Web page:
The milpa is also an example of what policymakers are calling nature-based solutions to climate change — a way to use natural features and processes to combat climate change. The United Nations Intergovernmental Panel on Climate Change (IPCC) estimates that nature-based solutions, like the milpa, could contribute up to 30 percent of the emission mitigation needed to keep temperatures from rising above 1.5 degrees Celsius.

Indigenous peoples are global experts on nature-based solutions. They are custodians of 80 percent of the world’s biological diversity. For example, lands under Indigenous peoples in Latin America have 50 percent lower deforestation rates, and lands managed by Indigenous peoples have higher biodiversity than protected lands in the same area managed by conservation groups.

Environmental and conservation movements have been slow to recognize this. In the past, conservation efforts displaced Indigenous peoples from their land. But, according to Margarita Mora, the Senior Managing Director of Partnerships at Nia Tero, that changed with the ratification of the Kunming-Montreal Global Biodiversity Framework by all United Nations member states—except the United States—in 2022. Nia Tero is an NGO that works with Indigenous peoples to strengthen the legal territorial protection of their land and cultural plans. For the first time, the 2022 Global Biodiversity Framework recognized Indigenous people’s rights to their territories and their role in nature conservation. It also set a global target of preserving and managing 30 percent of the world’s biodiversity on land and in oceans by 2030 that countries are working to meet.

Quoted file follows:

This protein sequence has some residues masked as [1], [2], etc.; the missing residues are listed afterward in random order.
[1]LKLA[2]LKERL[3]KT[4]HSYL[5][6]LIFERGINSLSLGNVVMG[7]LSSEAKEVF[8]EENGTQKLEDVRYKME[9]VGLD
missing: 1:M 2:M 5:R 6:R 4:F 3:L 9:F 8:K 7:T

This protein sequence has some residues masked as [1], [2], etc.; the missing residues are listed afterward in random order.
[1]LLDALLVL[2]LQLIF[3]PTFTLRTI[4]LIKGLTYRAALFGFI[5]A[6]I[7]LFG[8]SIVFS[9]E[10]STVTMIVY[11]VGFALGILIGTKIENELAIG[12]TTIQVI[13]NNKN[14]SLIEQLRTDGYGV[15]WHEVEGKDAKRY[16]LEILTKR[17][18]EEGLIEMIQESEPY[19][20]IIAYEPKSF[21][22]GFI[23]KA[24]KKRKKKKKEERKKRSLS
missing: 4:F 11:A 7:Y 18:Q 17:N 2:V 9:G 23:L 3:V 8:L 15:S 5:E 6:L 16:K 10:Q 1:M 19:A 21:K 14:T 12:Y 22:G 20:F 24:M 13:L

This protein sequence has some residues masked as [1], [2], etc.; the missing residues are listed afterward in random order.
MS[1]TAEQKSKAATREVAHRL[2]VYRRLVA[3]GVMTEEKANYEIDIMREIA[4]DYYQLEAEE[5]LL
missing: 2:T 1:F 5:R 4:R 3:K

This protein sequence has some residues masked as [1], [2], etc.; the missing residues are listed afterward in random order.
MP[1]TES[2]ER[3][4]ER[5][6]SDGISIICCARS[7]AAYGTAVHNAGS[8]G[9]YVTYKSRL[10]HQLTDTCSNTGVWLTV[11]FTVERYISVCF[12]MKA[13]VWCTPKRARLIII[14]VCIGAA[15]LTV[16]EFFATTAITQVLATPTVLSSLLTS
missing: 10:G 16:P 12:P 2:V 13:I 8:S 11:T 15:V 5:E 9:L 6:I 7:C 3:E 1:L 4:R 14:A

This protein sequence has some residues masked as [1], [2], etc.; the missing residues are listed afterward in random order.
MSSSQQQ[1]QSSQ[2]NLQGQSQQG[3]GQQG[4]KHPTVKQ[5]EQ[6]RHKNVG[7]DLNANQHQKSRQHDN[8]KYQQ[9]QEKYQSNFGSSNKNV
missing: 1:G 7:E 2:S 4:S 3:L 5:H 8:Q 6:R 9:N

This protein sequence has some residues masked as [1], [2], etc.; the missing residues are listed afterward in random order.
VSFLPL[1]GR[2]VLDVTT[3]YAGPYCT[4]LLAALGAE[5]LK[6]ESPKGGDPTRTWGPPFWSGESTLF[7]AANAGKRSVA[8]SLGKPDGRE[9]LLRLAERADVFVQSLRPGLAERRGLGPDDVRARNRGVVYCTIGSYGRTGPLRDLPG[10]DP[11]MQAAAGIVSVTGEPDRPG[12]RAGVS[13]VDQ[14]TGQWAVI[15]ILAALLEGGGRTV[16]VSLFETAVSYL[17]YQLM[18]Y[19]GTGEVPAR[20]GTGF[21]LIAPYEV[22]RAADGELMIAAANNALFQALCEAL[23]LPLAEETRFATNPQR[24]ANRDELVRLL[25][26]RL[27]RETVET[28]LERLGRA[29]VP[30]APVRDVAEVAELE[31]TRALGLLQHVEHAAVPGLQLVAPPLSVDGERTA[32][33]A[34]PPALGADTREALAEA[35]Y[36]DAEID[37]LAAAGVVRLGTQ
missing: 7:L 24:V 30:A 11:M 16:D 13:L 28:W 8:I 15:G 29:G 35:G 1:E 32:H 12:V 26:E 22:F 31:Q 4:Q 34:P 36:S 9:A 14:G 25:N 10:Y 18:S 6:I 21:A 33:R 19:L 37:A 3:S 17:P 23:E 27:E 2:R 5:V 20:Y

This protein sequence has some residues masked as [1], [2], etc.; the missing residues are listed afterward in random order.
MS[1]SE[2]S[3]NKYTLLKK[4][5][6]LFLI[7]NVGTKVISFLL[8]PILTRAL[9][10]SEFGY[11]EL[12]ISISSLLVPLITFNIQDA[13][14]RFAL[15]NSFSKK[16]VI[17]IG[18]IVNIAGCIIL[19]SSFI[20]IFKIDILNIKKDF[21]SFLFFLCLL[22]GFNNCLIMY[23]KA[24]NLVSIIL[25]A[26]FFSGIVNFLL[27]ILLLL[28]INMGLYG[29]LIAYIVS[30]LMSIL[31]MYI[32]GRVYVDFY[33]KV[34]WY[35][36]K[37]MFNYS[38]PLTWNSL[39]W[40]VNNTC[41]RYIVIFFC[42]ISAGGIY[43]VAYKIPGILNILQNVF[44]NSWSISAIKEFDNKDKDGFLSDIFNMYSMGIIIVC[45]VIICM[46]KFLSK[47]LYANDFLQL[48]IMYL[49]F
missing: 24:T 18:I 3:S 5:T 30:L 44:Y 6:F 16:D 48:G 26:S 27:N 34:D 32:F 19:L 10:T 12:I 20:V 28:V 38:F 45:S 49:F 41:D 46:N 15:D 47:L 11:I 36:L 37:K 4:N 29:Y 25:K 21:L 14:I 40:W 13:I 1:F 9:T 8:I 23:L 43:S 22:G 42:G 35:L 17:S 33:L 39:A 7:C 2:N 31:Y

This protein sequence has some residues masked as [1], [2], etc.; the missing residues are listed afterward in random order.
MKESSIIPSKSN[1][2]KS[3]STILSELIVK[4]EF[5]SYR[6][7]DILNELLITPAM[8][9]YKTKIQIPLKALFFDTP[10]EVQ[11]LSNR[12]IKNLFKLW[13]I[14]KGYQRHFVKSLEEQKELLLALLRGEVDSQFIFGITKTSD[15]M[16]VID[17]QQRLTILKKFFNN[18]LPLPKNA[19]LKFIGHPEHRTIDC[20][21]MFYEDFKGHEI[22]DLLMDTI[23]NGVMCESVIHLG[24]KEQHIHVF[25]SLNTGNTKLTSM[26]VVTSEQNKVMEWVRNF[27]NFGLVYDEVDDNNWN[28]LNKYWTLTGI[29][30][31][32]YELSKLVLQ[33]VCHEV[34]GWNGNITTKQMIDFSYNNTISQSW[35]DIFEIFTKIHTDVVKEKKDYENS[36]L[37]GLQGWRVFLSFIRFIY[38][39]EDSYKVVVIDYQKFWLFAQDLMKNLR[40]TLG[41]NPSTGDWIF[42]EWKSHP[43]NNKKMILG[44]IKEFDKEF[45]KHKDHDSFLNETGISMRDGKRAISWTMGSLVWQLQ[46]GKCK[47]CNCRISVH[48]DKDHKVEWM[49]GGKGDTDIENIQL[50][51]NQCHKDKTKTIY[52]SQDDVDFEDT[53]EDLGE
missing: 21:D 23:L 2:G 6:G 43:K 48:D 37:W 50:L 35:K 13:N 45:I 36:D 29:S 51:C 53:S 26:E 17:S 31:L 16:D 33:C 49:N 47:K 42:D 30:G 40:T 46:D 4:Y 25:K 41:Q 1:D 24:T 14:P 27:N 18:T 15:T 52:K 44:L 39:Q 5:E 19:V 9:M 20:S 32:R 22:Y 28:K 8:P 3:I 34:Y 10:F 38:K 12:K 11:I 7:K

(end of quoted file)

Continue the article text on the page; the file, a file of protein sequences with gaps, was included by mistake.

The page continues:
Luis Marcos pulls out a turnip to show the deep web of roots criss-crossing the soil in the land where the Maya planted the milpa cycle. Photo Credit: Anja Nilsson.

“For the first time, Indigenous peoples’ rights are front and center, and it [the framework] also recognizes that a pathway to achieve these international agreements is recognizing Indigenous peoples’ guardianship of their territories,” said Margarita Mora. She stressed that indigenous self-determination and autonomy are critical to achieving our climate goals.

Luis and the Maya community hope to implement the milpa on a larger scale. They are currently trying to secure funding to buy 310 acres of farmland in northeast Nebraska. They hope to plant their milpa and have a place of their own—a place where they can decide their own future and put down permanent roots far from the violence they had to escape. They hope to be on the land in 2025.


Hosted by Iggy Monda

Story Produced by Anja Nilsson

Edited by John Rudolph, Quincy Surasmith, and Iggy Monda

Fact Checking by Julie Schwietert Collazo

Engineering by Jocelyn Gonzales

Theme music by Fareed Sajan

“Home, Interrupted” show logo by Daniel Robles

Feet in 2 Worlds is supported by the John D. and Catherine T. MacArthur Foundation, The Ford Foundation, the David and Katherine Moore Family Foundation, the Fernandez Pave the Way Foundation, an anonymous donor, and contributors to our annual NewsMatch campaign.

Avatar photo
AboutAnja Nilsson
Anja Nilsson is an international freelance audio producer, reporter, and writer. She tells stories through audio and print with a focus on immigration, climate change, and motherhood. Her work has also been featured on Reuters and NPR's Planet Money. She's currently a student at the Salt Institute for Documentary Studies. Before that she finished a MPA in Environmental Policy at Columbia University's School of International and Public Affairs, where she also trained in audio at the Columbia Journalism School under Radio Ambulante creator and host, Daniel Alarcón.